Last week I discussed the irrational exuberance that caused attorneys to file adjustment of status applications for their clients who were deported and then came back even after it had become clear that USCIS was going to find the client ineligible for adjustment of status. This week I will discuss a similar irrational exuberance involving visa-waiver-entrant adjustments.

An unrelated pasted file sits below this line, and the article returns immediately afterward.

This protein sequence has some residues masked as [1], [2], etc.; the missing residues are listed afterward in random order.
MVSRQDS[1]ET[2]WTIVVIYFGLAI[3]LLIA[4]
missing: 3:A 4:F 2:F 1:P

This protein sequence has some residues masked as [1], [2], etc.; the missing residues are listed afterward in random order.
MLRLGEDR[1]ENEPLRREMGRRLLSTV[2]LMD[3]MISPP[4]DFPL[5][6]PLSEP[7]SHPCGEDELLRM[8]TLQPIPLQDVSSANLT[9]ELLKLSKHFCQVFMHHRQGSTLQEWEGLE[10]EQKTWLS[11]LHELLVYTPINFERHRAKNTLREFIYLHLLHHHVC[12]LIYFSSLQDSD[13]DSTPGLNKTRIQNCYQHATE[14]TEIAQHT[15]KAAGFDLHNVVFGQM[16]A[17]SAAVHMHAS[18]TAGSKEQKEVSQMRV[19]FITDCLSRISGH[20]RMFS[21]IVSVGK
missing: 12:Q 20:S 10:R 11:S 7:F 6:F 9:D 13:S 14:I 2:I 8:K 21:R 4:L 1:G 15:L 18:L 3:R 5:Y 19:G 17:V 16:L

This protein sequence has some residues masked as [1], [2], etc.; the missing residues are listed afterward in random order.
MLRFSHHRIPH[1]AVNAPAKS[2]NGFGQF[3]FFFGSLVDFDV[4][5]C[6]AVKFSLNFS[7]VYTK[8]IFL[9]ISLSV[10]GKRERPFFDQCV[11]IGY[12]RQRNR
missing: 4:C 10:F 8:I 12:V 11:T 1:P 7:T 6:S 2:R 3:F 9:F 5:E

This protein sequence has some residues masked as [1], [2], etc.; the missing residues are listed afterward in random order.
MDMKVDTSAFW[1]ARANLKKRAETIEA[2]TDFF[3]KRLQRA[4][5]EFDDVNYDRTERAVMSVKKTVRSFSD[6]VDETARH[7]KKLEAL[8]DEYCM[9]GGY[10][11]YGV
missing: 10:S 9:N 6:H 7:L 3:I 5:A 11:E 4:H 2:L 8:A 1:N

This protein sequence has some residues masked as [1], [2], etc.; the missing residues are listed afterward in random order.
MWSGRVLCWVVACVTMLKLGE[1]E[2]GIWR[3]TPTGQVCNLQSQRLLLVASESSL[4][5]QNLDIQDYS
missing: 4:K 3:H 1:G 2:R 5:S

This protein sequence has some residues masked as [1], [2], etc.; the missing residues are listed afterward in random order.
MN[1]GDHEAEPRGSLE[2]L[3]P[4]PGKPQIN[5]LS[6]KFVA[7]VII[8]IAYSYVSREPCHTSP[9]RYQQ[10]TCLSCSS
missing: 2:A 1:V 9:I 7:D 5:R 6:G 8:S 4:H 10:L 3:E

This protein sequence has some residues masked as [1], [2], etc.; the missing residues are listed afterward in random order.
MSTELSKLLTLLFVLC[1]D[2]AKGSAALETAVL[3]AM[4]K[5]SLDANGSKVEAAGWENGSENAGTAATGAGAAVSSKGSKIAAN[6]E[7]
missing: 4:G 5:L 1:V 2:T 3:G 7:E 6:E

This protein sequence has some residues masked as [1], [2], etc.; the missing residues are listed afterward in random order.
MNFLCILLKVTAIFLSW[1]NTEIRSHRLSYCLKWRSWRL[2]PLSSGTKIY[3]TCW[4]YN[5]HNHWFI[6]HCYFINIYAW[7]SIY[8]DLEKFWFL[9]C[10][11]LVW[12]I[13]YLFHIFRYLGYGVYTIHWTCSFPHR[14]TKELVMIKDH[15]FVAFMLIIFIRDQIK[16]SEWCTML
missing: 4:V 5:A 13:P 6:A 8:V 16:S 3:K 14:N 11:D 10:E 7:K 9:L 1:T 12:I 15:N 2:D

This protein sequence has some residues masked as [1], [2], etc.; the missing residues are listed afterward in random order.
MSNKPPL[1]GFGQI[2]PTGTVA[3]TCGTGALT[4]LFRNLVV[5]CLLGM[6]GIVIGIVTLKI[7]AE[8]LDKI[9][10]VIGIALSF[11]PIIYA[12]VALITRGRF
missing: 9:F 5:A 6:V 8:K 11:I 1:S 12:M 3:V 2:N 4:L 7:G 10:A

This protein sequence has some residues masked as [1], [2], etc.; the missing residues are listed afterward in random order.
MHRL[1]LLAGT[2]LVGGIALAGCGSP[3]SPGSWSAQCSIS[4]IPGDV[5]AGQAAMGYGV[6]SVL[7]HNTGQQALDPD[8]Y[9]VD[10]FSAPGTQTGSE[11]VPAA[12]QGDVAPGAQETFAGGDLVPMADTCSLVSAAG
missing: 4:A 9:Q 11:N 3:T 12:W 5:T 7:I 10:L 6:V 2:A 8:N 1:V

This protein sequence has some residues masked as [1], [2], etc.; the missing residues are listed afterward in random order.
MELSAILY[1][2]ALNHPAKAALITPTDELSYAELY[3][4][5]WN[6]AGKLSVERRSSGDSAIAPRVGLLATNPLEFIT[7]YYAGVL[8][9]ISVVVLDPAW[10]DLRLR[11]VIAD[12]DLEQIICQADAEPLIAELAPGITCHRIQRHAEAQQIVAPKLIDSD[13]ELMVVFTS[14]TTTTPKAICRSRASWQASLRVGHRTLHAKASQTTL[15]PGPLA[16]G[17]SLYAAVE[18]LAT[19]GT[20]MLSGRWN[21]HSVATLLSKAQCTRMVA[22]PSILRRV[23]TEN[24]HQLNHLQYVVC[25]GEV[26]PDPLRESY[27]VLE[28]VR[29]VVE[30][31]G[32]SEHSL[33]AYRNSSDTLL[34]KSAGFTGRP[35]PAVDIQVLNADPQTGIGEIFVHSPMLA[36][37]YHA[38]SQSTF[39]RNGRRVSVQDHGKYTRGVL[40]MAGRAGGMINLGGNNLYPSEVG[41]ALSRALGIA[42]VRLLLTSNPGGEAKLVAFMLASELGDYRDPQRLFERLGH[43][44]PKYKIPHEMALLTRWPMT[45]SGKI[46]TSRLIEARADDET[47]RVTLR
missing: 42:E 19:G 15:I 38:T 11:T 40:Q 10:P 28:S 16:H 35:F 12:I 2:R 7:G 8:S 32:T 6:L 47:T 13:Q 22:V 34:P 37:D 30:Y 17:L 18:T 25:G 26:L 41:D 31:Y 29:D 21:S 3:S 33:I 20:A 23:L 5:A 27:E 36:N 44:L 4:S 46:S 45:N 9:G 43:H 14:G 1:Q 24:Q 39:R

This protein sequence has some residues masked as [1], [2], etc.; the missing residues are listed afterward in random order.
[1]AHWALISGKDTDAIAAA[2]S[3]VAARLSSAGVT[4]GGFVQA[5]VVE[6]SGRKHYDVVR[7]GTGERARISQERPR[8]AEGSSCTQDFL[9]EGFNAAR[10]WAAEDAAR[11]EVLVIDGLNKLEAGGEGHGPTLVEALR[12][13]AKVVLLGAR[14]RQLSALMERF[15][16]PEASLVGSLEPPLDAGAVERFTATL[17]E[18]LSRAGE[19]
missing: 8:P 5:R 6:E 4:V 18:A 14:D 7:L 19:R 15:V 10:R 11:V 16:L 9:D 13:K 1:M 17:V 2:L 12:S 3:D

The visa waiver program, found at INA § 217, allows citizens of certain countries to come to the United States without a visa for a ninety day visit. There are no extensions or changes of status allowed. More importantly, if an alien overstays the 90 days, he can be removed without any administrative appeal, that is, without seeing an immigration judge. However, in discussing eligibility for adjustment of status, becoming a permanent resident while in the United States, the Immigration and Nationality Act allows for entrants under the visa waiver program to adjust status to permanent residence if they are adjusting as immediate relatives, that is as the spouse, parent, or child (under age 21) of a United States citizen. INA § 245(c)(4). For the longest time. USCIS and its predecessor, INS, looked at the exception for adjustment of status as the controlling statute and ignored the prohibition to adjustment of status at INA § 217 and the right to remove an overstay without taking the person to immigration court. In other words, it was safe to adjust status if one entered under the Visa Waiver Program if adjusting as an immediate relative. (more…)